March 31, 2022
Fellowship provides exceptional postdoctoral scientists with the opportunity to conduct theoretical, observational, and experimental research in planetary astronomy
The Heising-Simons Foundation today announced Michael Zhang, California Institute of Technology, Astronomy Ph.D.’22, as a recipient of the 51 Pegasi b Fellowship. He is among eight fellows selected for 2022. Zhang will be joining the University of Chicago Department of Astronomy and Astrophysics in the Fall term as a postdoctoral researcher as part of the fellowship, which was established in 2017 by the Heising-Simons Foundation, and named for the first exoplanet discovered orbiting a Sun-like star.
The 51 Pegasi b Fellowship provides up to $385,000 of support for independent research over three years; time and space to establish distinction and leadership in the field; mentorship by an established faculty member at the host institution; and an annual summit to develop professional networks, exchange information and ideas, and foster collaboration.
The Heising-Simons Foundation is dedicated to supporting the growing field of planetary astronomy studies of objects both within and beyond our solar system, bridging planetary science and astronomy. From improving our understanding of planetary system formation and evolution, to advancing new technologies for detecting other worlds, 51 Pegasi b Fellows make a unique contribution to the field.
Michael Zhang says, “From a young age, I was fascinated by the exotic conditions on other planets. Although they’re very different from Earth, I could imagine visiting them and possibly finding life on them.”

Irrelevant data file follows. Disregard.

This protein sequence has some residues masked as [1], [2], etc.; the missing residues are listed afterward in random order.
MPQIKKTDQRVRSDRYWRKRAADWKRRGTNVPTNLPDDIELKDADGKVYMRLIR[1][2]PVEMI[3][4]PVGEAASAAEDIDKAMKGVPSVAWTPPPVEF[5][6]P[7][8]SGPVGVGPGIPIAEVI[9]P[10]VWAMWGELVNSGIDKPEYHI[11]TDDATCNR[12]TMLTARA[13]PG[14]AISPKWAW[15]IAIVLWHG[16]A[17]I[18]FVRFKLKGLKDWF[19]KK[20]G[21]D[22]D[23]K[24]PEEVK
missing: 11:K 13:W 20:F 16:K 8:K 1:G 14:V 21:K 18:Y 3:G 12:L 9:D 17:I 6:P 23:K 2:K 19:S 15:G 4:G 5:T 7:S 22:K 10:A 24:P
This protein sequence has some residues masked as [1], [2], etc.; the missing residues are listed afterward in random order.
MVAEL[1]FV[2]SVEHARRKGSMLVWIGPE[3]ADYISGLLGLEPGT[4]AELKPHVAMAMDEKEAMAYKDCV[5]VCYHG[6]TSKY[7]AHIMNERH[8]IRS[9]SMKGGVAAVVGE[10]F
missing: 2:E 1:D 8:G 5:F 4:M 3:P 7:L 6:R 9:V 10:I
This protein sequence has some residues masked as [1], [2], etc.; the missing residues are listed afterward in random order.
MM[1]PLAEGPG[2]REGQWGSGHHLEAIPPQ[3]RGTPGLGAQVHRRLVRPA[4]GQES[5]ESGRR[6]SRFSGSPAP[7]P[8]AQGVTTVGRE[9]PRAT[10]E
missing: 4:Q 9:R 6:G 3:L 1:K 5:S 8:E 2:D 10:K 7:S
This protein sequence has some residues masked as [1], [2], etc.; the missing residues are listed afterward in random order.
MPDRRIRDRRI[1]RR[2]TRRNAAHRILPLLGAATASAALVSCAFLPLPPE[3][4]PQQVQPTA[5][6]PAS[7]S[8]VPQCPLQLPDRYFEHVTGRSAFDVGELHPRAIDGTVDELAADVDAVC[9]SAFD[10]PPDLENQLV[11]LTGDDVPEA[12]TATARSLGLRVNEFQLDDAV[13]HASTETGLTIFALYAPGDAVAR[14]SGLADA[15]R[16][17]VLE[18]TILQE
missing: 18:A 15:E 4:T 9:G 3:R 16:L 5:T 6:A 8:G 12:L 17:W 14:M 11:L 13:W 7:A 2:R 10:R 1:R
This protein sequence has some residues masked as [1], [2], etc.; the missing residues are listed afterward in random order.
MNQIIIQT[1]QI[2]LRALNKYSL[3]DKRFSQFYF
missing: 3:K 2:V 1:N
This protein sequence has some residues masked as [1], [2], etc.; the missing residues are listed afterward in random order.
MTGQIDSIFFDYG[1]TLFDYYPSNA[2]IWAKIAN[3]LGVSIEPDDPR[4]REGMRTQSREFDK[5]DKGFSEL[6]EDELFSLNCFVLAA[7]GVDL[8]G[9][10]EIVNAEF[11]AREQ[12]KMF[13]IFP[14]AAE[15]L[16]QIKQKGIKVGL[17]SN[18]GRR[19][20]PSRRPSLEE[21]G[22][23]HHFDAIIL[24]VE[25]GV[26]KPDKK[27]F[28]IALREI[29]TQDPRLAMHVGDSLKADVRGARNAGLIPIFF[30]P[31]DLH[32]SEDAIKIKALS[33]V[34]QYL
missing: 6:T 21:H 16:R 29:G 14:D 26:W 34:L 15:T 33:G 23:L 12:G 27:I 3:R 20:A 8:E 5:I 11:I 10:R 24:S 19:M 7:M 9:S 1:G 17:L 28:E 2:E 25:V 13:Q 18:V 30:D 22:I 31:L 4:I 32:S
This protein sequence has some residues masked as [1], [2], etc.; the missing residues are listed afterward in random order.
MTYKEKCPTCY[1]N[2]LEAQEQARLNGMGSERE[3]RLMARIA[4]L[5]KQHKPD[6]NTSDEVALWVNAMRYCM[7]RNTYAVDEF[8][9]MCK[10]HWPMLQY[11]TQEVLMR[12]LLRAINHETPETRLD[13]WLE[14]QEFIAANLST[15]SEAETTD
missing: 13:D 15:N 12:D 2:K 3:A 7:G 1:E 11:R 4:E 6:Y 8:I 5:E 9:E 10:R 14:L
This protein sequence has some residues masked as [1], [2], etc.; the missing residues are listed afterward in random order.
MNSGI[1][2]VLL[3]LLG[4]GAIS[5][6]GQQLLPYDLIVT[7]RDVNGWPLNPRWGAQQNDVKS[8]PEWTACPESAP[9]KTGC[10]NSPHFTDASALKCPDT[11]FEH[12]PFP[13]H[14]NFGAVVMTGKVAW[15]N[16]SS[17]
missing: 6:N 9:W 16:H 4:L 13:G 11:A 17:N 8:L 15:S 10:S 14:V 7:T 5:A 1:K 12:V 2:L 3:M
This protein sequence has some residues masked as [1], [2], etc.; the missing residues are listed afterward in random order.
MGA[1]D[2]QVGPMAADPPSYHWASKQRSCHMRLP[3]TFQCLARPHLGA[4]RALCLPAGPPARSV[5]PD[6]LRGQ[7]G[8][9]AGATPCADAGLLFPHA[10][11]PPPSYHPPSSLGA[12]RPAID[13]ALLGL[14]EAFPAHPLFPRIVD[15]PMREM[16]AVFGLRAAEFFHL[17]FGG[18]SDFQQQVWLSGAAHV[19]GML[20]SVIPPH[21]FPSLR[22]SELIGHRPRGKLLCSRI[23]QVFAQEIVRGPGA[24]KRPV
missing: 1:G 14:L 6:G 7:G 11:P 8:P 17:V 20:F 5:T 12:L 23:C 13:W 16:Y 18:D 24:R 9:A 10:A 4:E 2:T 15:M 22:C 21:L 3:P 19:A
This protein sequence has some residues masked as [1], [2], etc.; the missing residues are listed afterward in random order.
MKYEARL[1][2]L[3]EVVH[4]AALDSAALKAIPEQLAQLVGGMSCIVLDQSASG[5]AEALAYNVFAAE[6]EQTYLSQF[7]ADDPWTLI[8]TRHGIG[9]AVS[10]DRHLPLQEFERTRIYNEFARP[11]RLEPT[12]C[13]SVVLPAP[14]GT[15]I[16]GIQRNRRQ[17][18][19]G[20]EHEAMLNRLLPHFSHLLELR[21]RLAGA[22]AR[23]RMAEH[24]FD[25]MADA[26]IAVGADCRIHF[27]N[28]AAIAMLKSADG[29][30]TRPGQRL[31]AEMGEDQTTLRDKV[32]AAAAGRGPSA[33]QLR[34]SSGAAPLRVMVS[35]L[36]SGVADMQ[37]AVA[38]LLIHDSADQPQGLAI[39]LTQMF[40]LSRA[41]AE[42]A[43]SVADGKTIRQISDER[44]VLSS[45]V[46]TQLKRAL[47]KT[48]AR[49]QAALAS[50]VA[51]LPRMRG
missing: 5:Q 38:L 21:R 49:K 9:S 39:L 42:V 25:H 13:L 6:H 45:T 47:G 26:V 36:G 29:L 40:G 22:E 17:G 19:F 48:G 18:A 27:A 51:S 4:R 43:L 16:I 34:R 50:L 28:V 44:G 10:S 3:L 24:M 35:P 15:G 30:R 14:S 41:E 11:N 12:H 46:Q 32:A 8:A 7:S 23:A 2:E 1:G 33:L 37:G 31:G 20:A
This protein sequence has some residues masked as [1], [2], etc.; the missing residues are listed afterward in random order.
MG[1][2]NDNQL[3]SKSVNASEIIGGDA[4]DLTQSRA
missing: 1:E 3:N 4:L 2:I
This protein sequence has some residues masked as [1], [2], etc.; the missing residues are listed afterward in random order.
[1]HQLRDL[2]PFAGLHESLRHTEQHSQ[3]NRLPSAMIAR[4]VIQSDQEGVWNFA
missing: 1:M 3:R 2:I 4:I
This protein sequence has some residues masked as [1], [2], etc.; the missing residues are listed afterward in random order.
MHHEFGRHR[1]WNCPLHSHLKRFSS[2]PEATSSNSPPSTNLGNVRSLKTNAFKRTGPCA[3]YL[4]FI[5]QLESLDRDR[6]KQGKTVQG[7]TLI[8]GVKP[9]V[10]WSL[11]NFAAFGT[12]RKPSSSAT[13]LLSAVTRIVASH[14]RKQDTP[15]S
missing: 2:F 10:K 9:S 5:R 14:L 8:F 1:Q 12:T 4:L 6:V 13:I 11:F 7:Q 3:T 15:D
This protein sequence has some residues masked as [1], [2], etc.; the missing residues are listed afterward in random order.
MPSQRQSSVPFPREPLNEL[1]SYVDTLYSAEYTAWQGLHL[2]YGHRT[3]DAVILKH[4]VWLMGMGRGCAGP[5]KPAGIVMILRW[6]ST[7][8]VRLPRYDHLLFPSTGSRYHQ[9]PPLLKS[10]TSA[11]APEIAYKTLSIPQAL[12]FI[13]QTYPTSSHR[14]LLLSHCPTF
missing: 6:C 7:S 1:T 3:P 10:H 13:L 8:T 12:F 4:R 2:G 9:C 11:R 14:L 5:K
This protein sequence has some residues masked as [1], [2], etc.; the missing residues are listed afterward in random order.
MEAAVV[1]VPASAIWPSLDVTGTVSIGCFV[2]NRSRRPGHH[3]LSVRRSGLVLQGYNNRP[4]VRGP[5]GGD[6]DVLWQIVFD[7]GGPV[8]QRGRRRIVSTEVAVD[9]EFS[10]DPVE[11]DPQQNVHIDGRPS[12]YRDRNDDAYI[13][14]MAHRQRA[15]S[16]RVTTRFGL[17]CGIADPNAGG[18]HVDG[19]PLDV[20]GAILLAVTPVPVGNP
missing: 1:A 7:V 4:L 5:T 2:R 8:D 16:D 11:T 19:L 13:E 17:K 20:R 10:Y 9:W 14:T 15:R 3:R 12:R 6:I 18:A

Now as an astrophysicist, he strives to uncover clues about their complex inner workings. His research probes what exotic atmospheres on other planets were made of, how they formed, and how they evolved.
One branch of his research considers mini Neptunes, planets two to three times the size of the Earth, “with a puffy atmosphere of hydrogen and helium that makes them look a lot bigger than they really are,” Zhang said. For these planets, stellar radiation evaporates their atmospheres when they are young. “I’ll be observing this mass loss process to understand more about which planets lose their atmospheres and which don’t,” he said.
Using the W.M. Keck Observatory telescopes and the Hubble Space Telescope, Zhang spotted two mini Neptunes in the process of transforming into super Earths—planets 1.6 to 1.75 times the size of Earth—as hydrogen and helium escaped from their puffy atmospheres. These significant discoveries help explain the size gap between the two most common classes of planets found outside the solar system and illuminate the nature and evolution of mini Neptunes.
The other branch of his research will use the giant James Webb Space Telescope (JWST) that just launched to study a planet even smaller than Earth, orbiting its star on a 0.3-day orbit. “Nobody’s ever studied the atmosphere of a sub-Earth outside the solar system before because it hasn’t been possible. Does the planet even have an atmosphere, and if so, what is it made out of? Hopefully in several months we’ll know,” Zhang said.